Jan. 3, 2017, marks the start of the first session of the 115th Congress with Republicans maintaining control of both the House and the Senate. The U.S. House of Representatives welcomes over 50 new members who join the returning members. Of the new members, three of the Republicans are from districts that had been represented by a Democrat in the previous Congress, while seven Democratic members come from districts that had been represented by a Republican.

Several incoming members have strong ties to and support for the cancer community. They include John Faso (R-NY), whose spouse is a cancer survivor, Donald McEachin (D-VA) and Jamie Raskin (D-MD), who are both cancer survivors, and Dwight Evans (D-PA) who served on the board of directors of the Fox Chase Cancer Center, among others. Over the next few weeks, the AACR Office of Science Policy and Government Affairs plans to meet with all incoming members to introduce them to the AACR and discuss ways in which the new Congress can support cancer research, patients, and survivors.

Below is a list of all the incoming members:

Republicans (Name, State/District)

Andy Biggs, Arizona 5
Matt Gaetz, Florida 1
Dan Webster, Florida 11
Brian Mast, Florida 18
Francis Rooney, Florida 19
Neal Dunn, Florida 2
John Rutherford, Florida 4
Drew Ferguson, Georgia 3
Jim Banks, Indiana 3
Trey Hollingsworth, Indiana 9
Roger Marshall, Kansas 1
James Comer, Kentucky 1
Clay Higgins, Louisiana 3
Mike Johnson, Louisiana 4
Jack Bergman, Michigan 1
Paul Mitchell, Michigan 10
Jason Lewis, Minnesota 2
Don Bacon, Nebraska 2
John Faso, New York 19
Claudia Tenney, New York 22
Ted Budd, North Carolina 13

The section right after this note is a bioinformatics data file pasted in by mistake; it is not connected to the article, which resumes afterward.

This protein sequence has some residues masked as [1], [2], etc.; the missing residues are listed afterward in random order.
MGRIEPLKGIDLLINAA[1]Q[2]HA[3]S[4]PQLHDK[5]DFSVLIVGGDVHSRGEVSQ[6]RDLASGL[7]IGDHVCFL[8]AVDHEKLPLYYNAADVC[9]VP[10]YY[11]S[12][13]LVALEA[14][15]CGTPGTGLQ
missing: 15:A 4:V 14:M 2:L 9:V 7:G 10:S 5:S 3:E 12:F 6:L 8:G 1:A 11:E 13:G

George Holding, North Carolina 2
Lloyd Smucker, Pennsylvania 16
Brian Fitzpatrick, Pennsylvania 8
David Kustoff, Tennessee 8
Jodey Arrington, Texas 19
Scott Taylor, Virginia 2
Tom Garrett, Virginia 5
Mike Gallagher, Wisconsin 8
Liz Cheney, Wyoming

Democrats

Tom O'Halleran, Arizona 1
Ro Khanna, California 17
Jimmy Panetta, California 20
Salud Carbajal, California 24
Nanette Barragan, California 44
Lou Correa, California 46
Lisa Blunt Rochester, Delaware
Val Demings, Florida 10
Charlie Crist, Florida 13
Al Lawson, Florida 5
Stephanie Murphy, Florida 7
Darren Soto, Florida 9
Colleen Hanabusa, Hawaii 1
Brad Schneider, Illinois 10
Raja Krishnamoorthi, Illinois 8
Anthony G. Brown, Maryland 4
Jamie Raskin, Maryland 8
Jacky Rosen, Nevada 3
Ruben Kihuen, Nevada 4
Carol Shea-Porter, New Hampshire 1
Josh Gottheimer, New Jersey 5
Adriano Espaillat, New York 13
Tom Suozzi, New York 3
Dwight Evans, Pennsylvania 2
Vicente Gonzalez, Texas 15
Donald McEachin, Virginia 4
Pramila Jayapal, Washington 7

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U.S. Senate Adds Seven New Members, Readies for Busy Session     

The 115th Congress has seven new senators, including five Democrats and two Republicans. Many of incoming senators have a strong record of support for the National Institutes of Health (NIH), including Tammy Duckworth (D-IL), Todd Young (R-IN), and Chris Van Hollen (D-MD), who all voted in favor of the 21st Century Cures Act at the end of 2016 during their time as members of the House of Representatives.

Van Hollen, in particular, who won the seat vacated by Senator Barbara Mikulski, has been a strong supporter of NIH. He was the Representative of Maryland's 8th Congressional District, which includes the NIH headquarters and intramural research campus in Bethesda, MD. He was the co-chair of the Childhood Cancer Caucus and served as the Ranking Member on the powerful House Budget Committee during the last Congress.

The first order of business for the Senate will be confirming President-Elect Donald Trump's nominees, including Representative Tom Price for Secretary of Health and Human Services, which oversees the National Institutes of Health and the Food and Drug Administration.

Below is a list of all of the incoming senators:

Kamala Harris (D-CA)
Tammy Duckworth (D-IL)
Todd Young (R-IN)
John Kennedy (R-LA)
Chris Van Hollen (D-MD)
Catherine Cortez Masto (D-NV)
​​Maggie Hassan (D-NH)

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Save the Date Sept. 13-14: Rally for Medical Research Hill Day 2017    

The fifth annual Rally for Medical Research Hill Day will be held Sept. 14, 2017, in Washington, D.C., with a reception on the evening prior. Stay up-to-date on registration and hotel information by visiting the Rally website, Facebook, and Twitter pages.